What just happened? Meta has been hit with a record $1.3 billion fine by the EU over the transfer of EU citizens' Facebook data to US-based servers. Meta has been given six months to stop the practice, a violation of the bloc's digital privacy rules.

Ireland's Data Protection Commission (DPC) made the ruling, which states that Meta's attempts to address the legal issues stemming from transatlantic data transfers "did not address the risks to the fundamental rights and freedoms of data subjects" in the Union.

International data rules have been a sore point for Meta/Facebook for years. Last year the company wrote in its annual report that it could shut down Facebook and Instagram in Europe if it is not allowed to transfer, store, and process user data on its US servers. It denied this was the case a few days later, claiming it was merely identifying a business risk resulting from uncertainty around international data transfers.

In addition to the massive fine – the largest under the EU's data protection law, beating the previous $806 million handed to Amazon for GDPR violations - Meta has been ordered to stop sending information about European Facebook users to the US within six months and delete data already sent.

Meta had previously used the transatlantic data transfer framework called Privacy Shield as the legal basis to transfer data on European users from the continent onto US servers, but the treaty was annulled in 2020 over data privacy violations. But Washington and the EU are working on a new data transfer deal that could be in place sometime between summer and October, which could allow Meta to continue moving the data to its EU servers.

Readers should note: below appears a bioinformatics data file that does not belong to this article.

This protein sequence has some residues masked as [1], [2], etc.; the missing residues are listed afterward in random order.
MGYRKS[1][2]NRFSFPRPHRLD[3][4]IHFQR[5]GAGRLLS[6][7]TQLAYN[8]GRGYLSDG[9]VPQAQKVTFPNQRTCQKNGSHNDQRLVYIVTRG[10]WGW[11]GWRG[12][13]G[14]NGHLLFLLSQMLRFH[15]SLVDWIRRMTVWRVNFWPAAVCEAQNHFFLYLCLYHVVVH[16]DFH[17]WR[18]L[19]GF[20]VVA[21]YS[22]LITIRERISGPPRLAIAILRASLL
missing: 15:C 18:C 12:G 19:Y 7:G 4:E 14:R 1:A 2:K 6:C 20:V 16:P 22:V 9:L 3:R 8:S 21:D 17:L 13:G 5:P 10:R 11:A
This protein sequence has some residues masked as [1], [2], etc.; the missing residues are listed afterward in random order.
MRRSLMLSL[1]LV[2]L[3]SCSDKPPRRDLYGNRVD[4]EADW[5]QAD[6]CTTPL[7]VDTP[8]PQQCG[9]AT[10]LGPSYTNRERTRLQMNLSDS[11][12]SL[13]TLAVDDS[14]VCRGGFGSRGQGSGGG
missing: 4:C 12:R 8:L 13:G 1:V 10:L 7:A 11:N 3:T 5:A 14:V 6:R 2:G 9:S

Europe is concerned that when its citizens' data is stored on US servers, the information isn't subject to the same EU privacy laws, meaning it could be used in mass surveillance programs.

The EU ruling only applies to Facebook, not other Meta properties such as Instagram.

In a blog post responding to the decision, Meta President of Global Affair's Sir Nick Clegg wrote that thousands of businesses and organizations rely on the ability to transfer data between the EU and the US to operate and provide everyday services. He said that Meta intends to appeal the "unjust and unnecessary" fine and seek a stay of the orders through the courts. Clegg emphasized that there is no immediate disruption in Facebook in Europe.

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